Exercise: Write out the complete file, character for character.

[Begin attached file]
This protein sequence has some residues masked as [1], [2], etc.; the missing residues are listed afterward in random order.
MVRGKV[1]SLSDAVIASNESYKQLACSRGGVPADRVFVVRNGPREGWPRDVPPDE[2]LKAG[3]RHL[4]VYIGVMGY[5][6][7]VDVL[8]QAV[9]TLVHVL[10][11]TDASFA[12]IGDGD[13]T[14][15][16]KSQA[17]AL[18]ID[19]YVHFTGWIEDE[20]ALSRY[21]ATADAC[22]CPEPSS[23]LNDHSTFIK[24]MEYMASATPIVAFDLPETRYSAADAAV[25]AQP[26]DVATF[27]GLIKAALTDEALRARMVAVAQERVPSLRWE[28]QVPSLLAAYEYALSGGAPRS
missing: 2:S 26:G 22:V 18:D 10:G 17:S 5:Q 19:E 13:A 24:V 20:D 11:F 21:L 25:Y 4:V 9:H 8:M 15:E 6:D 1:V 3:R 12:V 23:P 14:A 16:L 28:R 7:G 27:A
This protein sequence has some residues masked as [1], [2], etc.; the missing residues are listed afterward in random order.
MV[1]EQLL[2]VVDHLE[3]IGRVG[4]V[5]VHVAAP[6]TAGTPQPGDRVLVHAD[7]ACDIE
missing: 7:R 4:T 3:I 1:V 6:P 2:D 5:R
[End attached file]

This protein sequence has some residues masked as [1], [2], etc.; the missing residues are listed afterward in random order.
MVRGKV[1]SLSDAVIASNESYKQLACSRGGVPADRVFVVRNGPREGWPRDVPPDE[2]LKAG[3]RHL[4]VYIGVMGY[5][6][7]VDVL[8]QAV[9]TLVHVL[10][11]TDASFA[12]IGDGD[13]T[14][15][16]KSQA[17]AL[18]ID[19]YVHFTGWIEDE[20]ALSRY[21]ATADAC[22]CPEPSS[23]LNDHSTFIK[24]MEYMASATPIVAFDLPETRYSAADAAV[25]AQP[26]DVATF[27]GLIKAALTDEALRARMVAVAQERVPSLRWE[28]QVPSLLAAYEYALSGGAPRS
missing: 2:S 26:G 22:V 18:D 10:G 17:S 5:Q 19:E 13:A 24:V 20:D 11:F 21:L 25:Y 4:V 9:H 8:M 15:E 6:D 1:V 3:R 12:V 23:P 14:A 16:L 28:R 7:G 27:A
This protein sequence has some residues masked as [1], [2], etc.; the missing residues are listed afterward in random order.
MV[1]EQLL[2]VVDHLE[3]IGRVG[4]V[5]VHVAAP[6]TAGTPQPGDRVLVHAD[7]ACDIE
missing: 7:R 4:T 3:I 1:V 6:P 2:D 5:R